By Arnab Banerjee
New Delhi, Sep 15 (IANS) Ambitious gangsters have worked their way up the ranks of the criminal underworld and go on to hit big time too. This is an over-familiar tale with nearly all offenders claiming a childhood that looked normal but some minor aberrations and later major ones, turned them into the most wanted category of lawbreakers.
Mumbai can’t seem to forgive or forget Dawood Ibrahim. With good reason too. The global terrorist is an Indian mob boss, drug lord, and terrorist from Dongri in Mumbai, who is wanted by the Government of India.
‘Bambai Meri Jaan’ is an action-packed period drama set in the 1960s, based on and a sneak peek into post-Independence Bombay and its streets riddled with crime. It is as much an honest cop’s journey as he attempts to protect his family.
Based on S. Hussain Zaidi’s book ‘Dongri to Dubai: Six Decades of the Mumbai Mafia’, it is unmistakably an account of Dawood Ibrahim’s rise in the underworld and also tells us how it was all possible due to the collusion of the police.
The makers and Prime Video have vehemently denied any similarity though, and have distanced themselves from the original source. But then, Zaidi is also one of the associate producers. How does Prime Vidoe account for that?
Anyway, ‘Bambai Meri Jaan’ has a man as the central character who wants to be rich. No harm in that, but he’s ambitious with meagre earnings; he needs to have more money, and thus more power.
At its heart is the Mumbai underworld with smugglers Haji and Pathan ruling. But it’s the reign of Dara Kadri (Avinash Tiwary), a man struggling between his father Ismail Qadri’s (Kay Kay Menon) law enforcement legacy and his own yearning to become the king, the signs of which can be seen early on when he as a schoolboy bunks school to play cricket and earn a fast buck.
As Dara’s lust for power grows, the gap between his father’s honest life and his life in penury also widens. Despite keeping a close watch, Ismail can’t stop Dara from becoming what he eventually does: a hardened terrorist. As one crime leads to another, it doesn’t take long for Dara’s transformation from a petty swindler to a dreaded criminal who could take on the might of the widely acknowledged operations of Haji (Saurabh Sachdeva) and Azim Pathan (Nawab Shah).
He also takes under his wings his brothers Saadiq (Jitin Gulati) and Ajju (Lakshya Kochar) and sister Habiba (Kritika Kamra), and together the four of them lead their way into all kinds of nefarious activities, gaining complete control over Mumbai all through the 1970s.
In a way, despite the sameness to plots, gangster dramas can be difficult to handle. Narrating the life of a man who’s the protagonist, and whose lust for power can do anything — even kill ruthlessly — can easily meander and slip into a heroic act. Most writers tend to lionise such characters, elevating their status in the public eye.
There are though some wonderful performances here. Both Menon and Tiwary add the much-needed flesh and gravitas to roles that are not always a cakewalk to enact. The police-criminal nexus, a seemingly inconsequential rivalry that proves deadly eventually, the cold-blooded heartlessness that we have only read about in newspapers, and the extreme loneliness that engulfs most of them later, are all woven into the 10-part series.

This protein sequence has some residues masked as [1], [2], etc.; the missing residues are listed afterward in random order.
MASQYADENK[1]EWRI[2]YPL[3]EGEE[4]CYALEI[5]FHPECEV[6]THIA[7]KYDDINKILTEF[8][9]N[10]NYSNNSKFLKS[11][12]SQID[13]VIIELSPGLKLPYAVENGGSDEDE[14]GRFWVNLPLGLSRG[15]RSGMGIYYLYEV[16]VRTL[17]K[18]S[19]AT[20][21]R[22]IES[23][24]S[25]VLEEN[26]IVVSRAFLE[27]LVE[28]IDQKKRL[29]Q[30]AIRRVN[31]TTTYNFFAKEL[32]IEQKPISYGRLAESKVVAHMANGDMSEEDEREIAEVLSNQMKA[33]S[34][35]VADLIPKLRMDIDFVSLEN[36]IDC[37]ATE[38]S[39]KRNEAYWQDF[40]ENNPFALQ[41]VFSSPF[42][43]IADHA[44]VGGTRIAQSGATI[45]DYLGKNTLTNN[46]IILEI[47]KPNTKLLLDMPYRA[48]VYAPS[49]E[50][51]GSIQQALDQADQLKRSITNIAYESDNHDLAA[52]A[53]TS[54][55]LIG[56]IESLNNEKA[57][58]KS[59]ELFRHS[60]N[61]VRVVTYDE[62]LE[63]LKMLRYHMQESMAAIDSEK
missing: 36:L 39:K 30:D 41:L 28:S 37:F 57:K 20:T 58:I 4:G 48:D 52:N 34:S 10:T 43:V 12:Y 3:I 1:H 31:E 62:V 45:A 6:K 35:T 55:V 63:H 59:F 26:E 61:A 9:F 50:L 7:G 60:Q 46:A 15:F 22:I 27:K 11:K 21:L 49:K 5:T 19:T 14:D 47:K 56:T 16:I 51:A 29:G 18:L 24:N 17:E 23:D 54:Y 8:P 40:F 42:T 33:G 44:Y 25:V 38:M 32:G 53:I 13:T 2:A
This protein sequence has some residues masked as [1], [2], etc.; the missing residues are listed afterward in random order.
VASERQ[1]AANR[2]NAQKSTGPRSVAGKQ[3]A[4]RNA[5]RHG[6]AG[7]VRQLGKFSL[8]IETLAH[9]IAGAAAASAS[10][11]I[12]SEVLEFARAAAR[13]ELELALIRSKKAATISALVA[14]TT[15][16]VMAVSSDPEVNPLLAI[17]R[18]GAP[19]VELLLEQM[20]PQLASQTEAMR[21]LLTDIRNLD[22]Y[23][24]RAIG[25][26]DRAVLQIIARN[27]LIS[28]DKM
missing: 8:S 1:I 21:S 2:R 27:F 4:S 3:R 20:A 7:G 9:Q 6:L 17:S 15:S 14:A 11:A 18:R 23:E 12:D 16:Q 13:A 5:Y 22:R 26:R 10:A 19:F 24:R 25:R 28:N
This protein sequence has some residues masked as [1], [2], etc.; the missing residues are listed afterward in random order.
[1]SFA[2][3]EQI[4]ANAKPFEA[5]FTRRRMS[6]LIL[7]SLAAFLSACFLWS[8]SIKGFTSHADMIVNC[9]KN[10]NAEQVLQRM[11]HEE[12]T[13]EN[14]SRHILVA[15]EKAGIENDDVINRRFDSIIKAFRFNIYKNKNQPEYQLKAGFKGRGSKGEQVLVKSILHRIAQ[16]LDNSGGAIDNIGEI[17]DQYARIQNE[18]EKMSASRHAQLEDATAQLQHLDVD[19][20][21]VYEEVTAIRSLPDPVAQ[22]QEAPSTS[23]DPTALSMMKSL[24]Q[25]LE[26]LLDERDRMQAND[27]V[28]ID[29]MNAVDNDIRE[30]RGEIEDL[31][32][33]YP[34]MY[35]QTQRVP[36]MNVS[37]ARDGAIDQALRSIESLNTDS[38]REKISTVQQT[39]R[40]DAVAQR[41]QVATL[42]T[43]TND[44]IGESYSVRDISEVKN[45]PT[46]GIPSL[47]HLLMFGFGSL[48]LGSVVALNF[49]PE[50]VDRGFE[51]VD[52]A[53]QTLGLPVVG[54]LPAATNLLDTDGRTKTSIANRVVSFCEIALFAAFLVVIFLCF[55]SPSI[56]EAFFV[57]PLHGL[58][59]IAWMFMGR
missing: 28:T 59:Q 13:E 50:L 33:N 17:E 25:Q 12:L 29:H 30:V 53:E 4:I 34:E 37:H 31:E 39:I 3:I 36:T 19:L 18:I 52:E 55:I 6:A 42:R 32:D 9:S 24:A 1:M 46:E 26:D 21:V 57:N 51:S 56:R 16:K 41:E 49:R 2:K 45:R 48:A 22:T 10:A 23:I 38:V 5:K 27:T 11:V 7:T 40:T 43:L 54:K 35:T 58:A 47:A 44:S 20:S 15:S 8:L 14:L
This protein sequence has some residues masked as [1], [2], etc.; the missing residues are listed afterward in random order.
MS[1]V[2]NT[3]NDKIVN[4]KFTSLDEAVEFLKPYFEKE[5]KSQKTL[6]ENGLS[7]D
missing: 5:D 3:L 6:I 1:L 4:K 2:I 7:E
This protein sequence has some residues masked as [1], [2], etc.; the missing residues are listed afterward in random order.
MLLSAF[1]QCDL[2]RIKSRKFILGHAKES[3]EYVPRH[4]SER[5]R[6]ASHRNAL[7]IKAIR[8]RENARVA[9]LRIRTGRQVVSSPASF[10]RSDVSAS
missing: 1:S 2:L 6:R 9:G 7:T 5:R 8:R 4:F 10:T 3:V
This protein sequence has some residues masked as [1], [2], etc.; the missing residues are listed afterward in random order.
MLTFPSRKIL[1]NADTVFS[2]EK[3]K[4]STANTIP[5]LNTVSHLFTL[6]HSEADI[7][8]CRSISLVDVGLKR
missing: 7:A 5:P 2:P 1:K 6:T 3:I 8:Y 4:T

Crimes are unrelenting and are persistently committed; and the cops on duty — honest and some duty bound — would leave no stone unturned to get to the bottom of any and every crime, and nab the perpetrators.
At places, the series does fictionalise — particularly the portions when the criminals are shown to be children — to weave a plausible explanation for why innocent but go-getting minds to turn criminal.
Had it not been the entire cast comprising some known and some lesser-known names, the series would have fallen flat at times. Not because of any extraneous material, but because of some very average writing that makes it a familiar story with precious little variation.
We have all known about Mumbai’s turbulent history riddled with a gory past, and hence, expect some more factual and unfamiliar details that still lay buried under piles of reports gathering dust at police stations.
Many of the young viewers may not be aware of the death-defying actions that many of the cops were involved in; some even lost their lives trying to catch criminals.
A peek into the history of some of these dreaded criminals/terrorists deceiving the law and walking away with little remorse would expose the new generation to the real crime scene some four-five decades ago in an age without mobiles and other gizmos.
There are also a few nuggets to allow us a glimpse into India under Nehru and how soon it all begins to reach a state where the authorities were in cahoots with the criminals to grant legitimacy to their crimes.
Kay Kay and Tiwary do their best to infuse life even into the dialogues that sound cliched. Other cast members, especially Saurabh Sachdeva, also leave their mark. All the female characters — Nivedita Bhattacharya, as Ismail’s wife, and Kamra as Dara’s sister are extremely competent actors and their roles should have been given more substance.
There wasn’t any need for any romantic angle, yet Amyra Dastur has a role that flits in and out of the narrative. Midhun Chandran’s photography takes us into the dark dungeons of chawls and the mega empire of the lords as the third character — the scene, viewers and the lens. The dimly lit rooms that look lived-in have a story to tell of poverty, grime and filth, all captured with authentic appeal!
Film: Bambai Meri Jaan (Streaming on Amazon Prime Video)
Duration: 10 episodes
Director: Shujaat Saudagar Cast: Kay Kay Menon, Avinash Tiwary, Saurabh Sachdeva and Kritika Kamra